Heterogeneous patterns of brain atrophy in Alzheimer's disease.
Poulakis K., Pereira JB., Mecocci P., Vellas B., Tsolaki M., Kłoszewska I., Soininen H., Lovestone S., Simmons A., Wahlund L-O., Westman E.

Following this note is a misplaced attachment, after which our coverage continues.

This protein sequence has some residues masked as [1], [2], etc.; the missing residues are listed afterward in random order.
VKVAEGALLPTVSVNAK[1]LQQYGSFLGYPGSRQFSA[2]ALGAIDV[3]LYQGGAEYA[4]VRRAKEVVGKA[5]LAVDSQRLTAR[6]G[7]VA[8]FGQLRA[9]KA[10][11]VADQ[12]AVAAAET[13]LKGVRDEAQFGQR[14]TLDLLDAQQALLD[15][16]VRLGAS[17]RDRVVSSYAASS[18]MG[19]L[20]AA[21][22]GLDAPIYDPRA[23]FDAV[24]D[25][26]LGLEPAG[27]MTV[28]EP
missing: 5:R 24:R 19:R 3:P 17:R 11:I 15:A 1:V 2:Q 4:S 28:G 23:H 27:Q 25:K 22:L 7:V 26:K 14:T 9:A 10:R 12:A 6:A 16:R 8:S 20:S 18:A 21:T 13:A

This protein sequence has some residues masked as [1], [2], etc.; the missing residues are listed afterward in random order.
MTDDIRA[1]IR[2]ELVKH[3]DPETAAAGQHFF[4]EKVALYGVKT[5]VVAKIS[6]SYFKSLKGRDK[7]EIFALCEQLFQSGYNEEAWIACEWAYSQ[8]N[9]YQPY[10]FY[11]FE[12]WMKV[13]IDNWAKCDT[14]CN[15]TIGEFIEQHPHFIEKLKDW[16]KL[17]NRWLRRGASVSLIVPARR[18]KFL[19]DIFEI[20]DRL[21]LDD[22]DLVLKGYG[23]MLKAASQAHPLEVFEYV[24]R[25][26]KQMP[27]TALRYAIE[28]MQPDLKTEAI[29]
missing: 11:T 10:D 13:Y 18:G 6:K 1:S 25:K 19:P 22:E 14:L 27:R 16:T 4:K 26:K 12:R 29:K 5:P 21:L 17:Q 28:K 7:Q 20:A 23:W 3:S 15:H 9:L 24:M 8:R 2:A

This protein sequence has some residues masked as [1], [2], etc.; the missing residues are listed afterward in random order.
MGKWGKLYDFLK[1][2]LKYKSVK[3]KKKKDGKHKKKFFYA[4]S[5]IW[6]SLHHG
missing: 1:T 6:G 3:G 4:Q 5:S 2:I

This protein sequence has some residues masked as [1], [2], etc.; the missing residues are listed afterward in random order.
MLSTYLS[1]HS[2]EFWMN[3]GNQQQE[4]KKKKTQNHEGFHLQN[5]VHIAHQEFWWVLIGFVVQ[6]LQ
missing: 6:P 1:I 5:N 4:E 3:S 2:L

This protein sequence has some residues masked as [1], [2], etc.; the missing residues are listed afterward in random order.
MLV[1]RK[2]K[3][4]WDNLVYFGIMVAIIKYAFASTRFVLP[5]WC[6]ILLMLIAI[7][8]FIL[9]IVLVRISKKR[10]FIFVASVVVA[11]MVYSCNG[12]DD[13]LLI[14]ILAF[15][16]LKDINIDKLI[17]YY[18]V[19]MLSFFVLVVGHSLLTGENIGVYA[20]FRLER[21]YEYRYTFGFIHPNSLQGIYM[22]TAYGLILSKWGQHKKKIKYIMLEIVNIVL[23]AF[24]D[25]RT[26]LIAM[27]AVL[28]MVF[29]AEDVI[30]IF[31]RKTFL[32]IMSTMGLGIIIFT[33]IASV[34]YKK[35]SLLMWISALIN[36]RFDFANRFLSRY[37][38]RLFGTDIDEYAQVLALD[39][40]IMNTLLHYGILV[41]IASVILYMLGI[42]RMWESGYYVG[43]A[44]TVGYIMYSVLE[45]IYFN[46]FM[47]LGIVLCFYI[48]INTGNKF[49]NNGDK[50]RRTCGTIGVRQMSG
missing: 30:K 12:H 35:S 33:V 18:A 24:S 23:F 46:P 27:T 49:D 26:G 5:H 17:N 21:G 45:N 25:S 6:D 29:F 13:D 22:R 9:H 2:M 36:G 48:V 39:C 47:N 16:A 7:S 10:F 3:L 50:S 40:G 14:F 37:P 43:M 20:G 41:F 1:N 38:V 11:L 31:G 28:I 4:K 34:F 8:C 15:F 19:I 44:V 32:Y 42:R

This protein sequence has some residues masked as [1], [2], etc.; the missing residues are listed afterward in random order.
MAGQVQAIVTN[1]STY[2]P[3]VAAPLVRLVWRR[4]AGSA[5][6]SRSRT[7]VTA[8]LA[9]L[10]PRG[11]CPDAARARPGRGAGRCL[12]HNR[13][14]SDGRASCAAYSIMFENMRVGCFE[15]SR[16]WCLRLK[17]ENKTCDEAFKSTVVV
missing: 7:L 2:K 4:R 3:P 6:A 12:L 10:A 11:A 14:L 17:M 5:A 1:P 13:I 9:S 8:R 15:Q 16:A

There is increasing evidence showing that brain atrophy varies between patients with Alzheimer's disease (AD), suggesting that different anatomical patterns might exist within the same disorder. We investigated AD heterogeneity based on cortical and subcortical atrophy patterns in 299 AD subjects from 2 multicenter cohorts. Clusters of patients and important discriminative features were determined using random forest pairwise similarity, multidimensional scaling, and distance-based hierarchical clustering. We discovered 2 typical (72.2%) and 3 atypical (28.8%) subtypes with significantly different demographic, clinical, and cognitive characteristics, and different rates of cognitive decline. In contrast to previous studies, our unsupervised random forest approach based on cortical and subcortical volume measures and their linear and nonlinear interactions revealed more typical AD subtypes with important anatomically discriminative features, while the prevalence of atypical cases was lower. The hippocampal-sparing and typical AD subtypes exhibited worse clinical progression in visuospatial, memory, and executive cognitive functions. Our findings suggest there is substantial heterogeneity in AD that has an impact on how patients function and progress over time.